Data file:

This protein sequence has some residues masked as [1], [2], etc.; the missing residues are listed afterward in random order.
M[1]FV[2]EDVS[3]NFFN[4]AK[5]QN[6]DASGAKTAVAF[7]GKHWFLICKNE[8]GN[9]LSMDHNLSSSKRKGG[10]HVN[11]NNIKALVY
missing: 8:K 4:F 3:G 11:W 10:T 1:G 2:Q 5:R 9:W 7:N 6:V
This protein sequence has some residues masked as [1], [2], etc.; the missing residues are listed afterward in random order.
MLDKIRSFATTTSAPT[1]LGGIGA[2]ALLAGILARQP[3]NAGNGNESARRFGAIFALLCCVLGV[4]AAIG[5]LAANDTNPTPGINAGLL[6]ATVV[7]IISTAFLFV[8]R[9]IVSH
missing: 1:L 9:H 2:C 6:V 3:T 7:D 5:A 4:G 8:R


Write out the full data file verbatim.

This protein sequence has some residues masked as [1], [2], etc.; the missing residues are listed afterward in random order.
M[1]FV[2]EDVS[3]NFFN[4]AK[5]QN[6]DASGAKTAVAF[7]GKHWFLICKNE[8]GN[9]LSMDHNLSSSKRKGG[10]HVN[11]NNIKALVY
missing: 8:K 4:F 3:G 11:W 10:T 1:G 2:Q 5:R 9:W 7:N 6:V
This protein sequence has some residues masked as [1], [2], etc.; the missing residues are listed afterward in random order.
MLDKIRSFATTTSAPT[1]LGGIGA[2]ALLAGILARQP[3]NAGNGNESARRFGAIFALLCCVLGV[4]AAIG[5]LAANDTNPTPGINAGLL[6]ATVV[7]IISTAFLFV[8]R[9]IVSH
missing: 1:L 9:H 2:C 6:V 3:T 7:D 5:A 4:G 8:R